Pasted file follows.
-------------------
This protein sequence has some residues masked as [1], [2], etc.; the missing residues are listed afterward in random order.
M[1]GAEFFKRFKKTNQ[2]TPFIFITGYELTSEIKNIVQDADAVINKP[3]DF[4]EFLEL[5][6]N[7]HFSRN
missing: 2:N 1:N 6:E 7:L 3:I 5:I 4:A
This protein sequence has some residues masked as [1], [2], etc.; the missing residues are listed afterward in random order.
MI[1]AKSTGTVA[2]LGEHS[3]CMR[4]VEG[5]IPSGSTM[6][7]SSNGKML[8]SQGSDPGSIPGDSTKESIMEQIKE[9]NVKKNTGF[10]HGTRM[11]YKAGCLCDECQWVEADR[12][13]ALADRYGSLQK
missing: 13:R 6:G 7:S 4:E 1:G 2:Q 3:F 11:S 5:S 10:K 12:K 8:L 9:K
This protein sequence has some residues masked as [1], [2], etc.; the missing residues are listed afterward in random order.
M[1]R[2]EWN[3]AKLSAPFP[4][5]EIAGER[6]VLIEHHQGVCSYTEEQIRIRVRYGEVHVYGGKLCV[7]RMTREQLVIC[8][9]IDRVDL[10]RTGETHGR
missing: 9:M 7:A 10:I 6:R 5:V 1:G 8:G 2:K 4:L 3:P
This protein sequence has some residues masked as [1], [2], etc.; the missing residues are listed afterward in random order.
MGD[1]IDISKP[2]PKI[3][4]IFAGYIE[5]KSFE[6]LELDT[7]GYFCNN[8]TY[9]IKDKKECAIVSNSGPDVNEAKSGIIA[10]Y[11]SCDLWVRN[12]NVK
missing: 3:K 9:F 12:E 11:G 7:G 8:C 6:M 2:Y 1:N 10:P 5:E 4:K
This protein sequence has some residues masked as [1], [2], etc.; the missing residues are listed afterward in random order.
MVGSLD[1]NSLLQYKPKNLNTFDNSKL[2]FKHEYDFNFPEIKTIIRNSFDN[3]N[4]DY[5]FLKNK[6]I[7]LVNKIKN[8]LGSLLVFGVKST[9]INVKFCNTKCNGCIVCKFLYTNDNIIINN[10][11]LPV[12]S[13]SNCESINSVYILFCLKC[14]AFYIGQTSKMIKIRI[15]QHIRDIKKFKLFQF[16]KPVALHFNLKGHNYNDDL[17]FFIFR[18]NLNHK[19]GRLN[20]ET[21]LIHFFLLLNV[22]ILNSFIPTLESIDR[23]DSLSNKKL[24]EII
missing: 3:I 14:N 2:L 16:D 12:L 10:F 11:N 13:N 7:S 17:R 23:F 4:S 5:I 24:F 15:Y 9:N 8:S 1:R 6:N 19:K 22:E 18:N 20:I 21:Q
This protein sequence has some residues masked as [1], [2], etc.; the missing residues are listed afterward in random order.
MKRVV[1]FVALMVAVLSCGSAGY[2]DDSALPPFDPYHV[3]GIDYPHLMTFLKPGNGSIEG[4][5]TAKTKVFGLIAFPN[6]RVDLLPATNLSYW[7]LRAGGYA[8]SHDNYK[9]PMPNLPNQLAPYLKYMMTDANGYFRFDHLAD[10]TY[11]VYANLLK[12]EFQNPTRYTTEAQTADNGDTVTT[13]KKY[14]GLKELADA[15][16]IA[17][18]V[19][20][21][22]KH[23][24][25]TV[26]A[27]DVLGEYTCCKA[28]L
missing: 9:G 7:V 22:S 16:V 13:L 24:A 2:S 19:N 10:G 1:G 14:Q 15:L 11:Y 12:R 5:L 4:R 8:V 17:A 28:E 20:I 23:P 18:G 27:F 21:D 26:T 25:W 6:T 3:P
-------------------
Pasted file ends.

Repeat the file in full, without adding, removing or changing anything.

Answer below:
This protein sequence has some residues masked as [1], [2], etc.; the missing residues are listed afterward in random order.
M[1]GAEFFKRFKKTNQ[2]TPFIFITGYELTSEIKNIVQDADAVINKP[3]DF[4]EFLEL[5][6]N[7]HFSRN
missing: 2:N 1:N 6:E 7:L 3:I 5:I 4:A
This protein sequence has some residues masked as [1], [2], etc.; the missing residues are listed afterward in random order.
MI[1]AKSTGTVA[2]LGEHS[3]CMR[4]VEG[5]IPSGSTM[6][7]SSNGKML[8]SQGSDPGSIPGDSTKESIMEQIKE[9]NVKKNTGF[10]HGTRM[11]YKAGCLCDECQWVEADR[12][13]ALADRYGSLQK
missing: 13:R 6:G 7:S 4:E 1:G 2:Q 3:F 11:S 5:S 10:K 12:K 8:L 9:K
This protein sequence has some residues masked as [1], [2], etc.; the missing residues are listed afterward in random order.
M[1]R[2]EWN[3]AKLSAPFP[4][5]EIAGER[6]VLIEHHQGVCSYTEEQIRIRVRYGEVHVYGGKLCV[7]RMTREQLVIC[8][9]IDRVDL[10]RTGETHGR
missing: 9:M 7:A 10:I 6:R 5:V 1:G 8:G 2:K 4:L 3:P
This protein sequence has some residues masked as [1], [2], etc.; the missing residues are listed afterward in random order.
MGD[1]IDISKP[2]PKI[3][4]IFAGYIE[5]KSFE[6]LELDT[7]GYFCNN[8]TY[9]IKDKKECAIVSNSGPDVNEAKSGIIA[10]Y[11]SCDLWVRN[12]NVK
missing: 3:K 9:F 12:E 11:G 7:G 8:C 6:M 2:Y 1:N 10:P 5:E 4:K
This protein sequence has some residues masked as [1], [2], etc.; the missing residues are listed afterward in random order.
MVGSLD[1]NSLLQYKPKNLNTFDNSKL[2]FKHEYDFNFPEIKTIIRNSFDN[3]N[4]DY[5]FLKNK[6]I[7]LVNKIKN[8]LGSLLVFGVKST[9]INVKFCNTKCNGCIVCKFLYTNDNIIINN[10][11]LPV[12]S[13]SNCESINSVYILFCLKC[14]AFYIGQTSKMIKIRI[15]QHIRDIKKFKLFQF[16]KPVALHFNLKGHNYNDDL[17]FFIFR[18]NLNHK[19]GRLN[20]ET[21]LIHFFLLLNV[22]ILNSFIPTLESIDR[23]DSLSNKKL[24]EII
missing: 3:I 14:N 2:L 16:D 12:L 10:F 11:N 13:N 7:S 17:R 23:F 4:S 5:I 24:F 15:Y 9:N 8:S 1:R 6:N 19:K 22:E 18:N 20:I 21:Q
This protein sequence has some residues masked as [1], [2], etc.; the missing residues are listed afterward in random order.
MKRVV[1]FVALMVAVLSCGSAGY[2]DDSALPPFDPYHV[3]GIDYPHLMTFLKPGNGSIEG[4][5]TAKTKVFGLIAFPN[6]RVDLLPATNLSYW[7]LRAGGYA[8]SHDNYK[9]PMPNLPNQLAPYLKYMMTDANGYFRFDHLAD[10]TY[11]VYANLLK[12]EFQNPTRYTTEAQTADNGDTVTT[13]KKY[14]GLKELADA[15][16]IA[17][18]V[19][20][21][22]KH[23][24][25]TV[26]A[27]DVLGEYTCCKA[28]L
missing: 9:G 7:V 22:S 16:V 13:L 24:A 2:S 19:N 10:G 1:G 14:Q 15:L 11:Y 12:R 5:L 4:R 8:V 17:A 28:E 20:I 23:P 18:G 27:F 21:D 26:T 25:W 6:T 3:P